The amusement rides have been shipped off and the popcorn has been swept away at the Alex T. Duffy Fairgrounds. The Jefferson County Fair is over, and the 195th event was a success, according to Fair Association President Robert D. Simpson.
“We had good entertainment this year,” he said. “Everything went well. We didn’t have any major incidents, and that’s fantastic.”
Mr. Simpson said he had not yet tallied up Sunday’s attendance, but he said this year’s total number is probably slightly less than last year’s 51,000.
“Don’t get me wrong; we had a great turnout,” Mr. Simpson said. “We probably didn’t have a lot of people come because it was so warm.”
Last week’s high temperatures ranged from the low 80s to the low 90s.
Mr. Simpson said there was no specific draw to the fair this year. People come to the fair for the livestock, the rides or events such as the demolition derby, he said. Even if a county fair is able to wrangle a big-ticket show, he said, quite often not enough seats are filled to make it worth the cost. However, with annual shows like a demolition derby, every seat probably will be filled.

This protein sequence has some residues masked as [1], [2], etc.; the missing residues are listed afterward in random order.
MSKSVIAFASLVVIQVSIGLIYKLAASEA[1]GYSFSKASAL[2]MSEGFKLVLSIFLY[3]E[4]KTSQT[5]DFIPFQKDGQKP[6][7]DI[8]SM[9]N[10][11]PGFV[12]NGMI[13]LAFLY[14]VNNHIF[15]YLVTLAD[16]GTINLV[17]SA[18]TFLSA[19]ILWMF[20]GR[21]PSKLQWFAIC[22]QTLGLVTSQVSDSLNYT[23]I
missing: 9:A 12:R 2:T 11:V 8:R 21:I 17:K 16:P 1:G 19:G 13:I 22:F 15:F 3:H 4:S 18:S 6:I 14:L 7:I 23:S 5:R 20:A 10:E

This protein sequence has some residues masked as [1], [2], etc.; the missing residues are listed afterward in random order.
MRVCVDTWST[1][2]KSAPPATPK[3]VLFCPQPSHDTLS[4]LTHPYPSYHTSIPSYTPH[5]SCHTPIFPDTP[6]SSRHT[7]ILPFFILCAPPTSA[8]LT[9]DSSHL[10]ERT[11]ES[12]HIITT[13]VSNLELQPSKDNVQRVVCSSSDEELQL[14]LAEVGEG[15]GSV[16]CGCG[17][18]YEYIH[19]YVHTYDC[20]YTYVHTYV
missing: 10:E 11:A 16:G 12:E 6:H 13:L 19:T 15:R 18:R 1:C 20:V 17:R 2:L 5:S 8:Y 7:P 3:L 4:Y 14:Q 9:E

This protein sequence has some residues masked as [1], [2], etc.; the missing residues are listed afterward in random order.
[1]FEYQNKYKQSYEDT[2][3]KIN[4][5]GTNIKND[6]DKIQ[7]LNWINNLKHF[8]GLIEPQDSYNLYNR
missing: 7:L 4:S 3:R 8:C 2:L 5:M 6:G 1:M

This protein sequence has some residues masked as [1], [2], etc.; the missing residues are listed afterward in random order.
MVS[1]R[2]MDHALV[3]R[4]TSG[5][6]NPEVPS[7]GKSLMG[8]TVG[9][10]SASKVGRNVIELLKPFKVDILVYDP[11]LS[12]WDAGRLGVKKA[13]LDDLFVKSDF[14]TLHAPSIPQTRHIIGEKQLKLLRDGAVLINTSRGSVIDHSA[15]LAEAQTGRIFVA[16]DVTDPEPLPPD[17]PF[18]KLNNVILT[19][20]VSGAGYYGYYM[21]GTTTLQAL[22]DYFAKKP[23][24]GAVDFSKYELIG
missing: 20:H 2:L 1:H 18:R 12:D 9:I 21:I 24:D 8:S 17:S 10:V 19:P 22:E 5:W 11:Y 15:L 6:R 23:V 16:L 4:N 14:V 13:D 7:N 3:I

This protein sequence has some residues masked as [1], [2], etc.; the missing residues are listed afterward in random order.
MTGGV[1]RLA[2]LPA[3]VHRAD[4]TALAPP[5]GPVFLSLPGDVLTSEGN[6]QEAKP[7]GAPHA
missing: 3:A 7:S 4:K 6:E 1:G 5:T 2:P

During the fair, there was a rumor of a snake entering a trailer, but Mr. Simpson said there was nothing to confirm it.
“The alleged snake was only seen one time,” he said. “The trailer it was seen in was fumigated, and nothing came out. I’m not going to tell you all the rumors I’ve heard.”
He said it was likely the snake does not exist. If it did, he said, it probably was a garter snake or water snake.
One of the highlights of the week, Mr. Simpson said, was the birth of a calf in the livestock tent. The newborn stayed at the fair for a day but then was taken to its farm.
“The calf had to be taken home, because it can’t have that kind of interaction at the fair,” he said.
Although the livestock tents have yet to be dismantled, the Jefferson County Fair Association already has started planning for next year’s event.
Mr. Simpson said he has no idea what next year’s big entertainment shows will be, but he has adjusted minor issues to make the nation’s oldest consecutively running fair a little better for its 196th year.
“We made a few notes for next year,” he said. “Most of those concern the positioning of different vendors, different things.”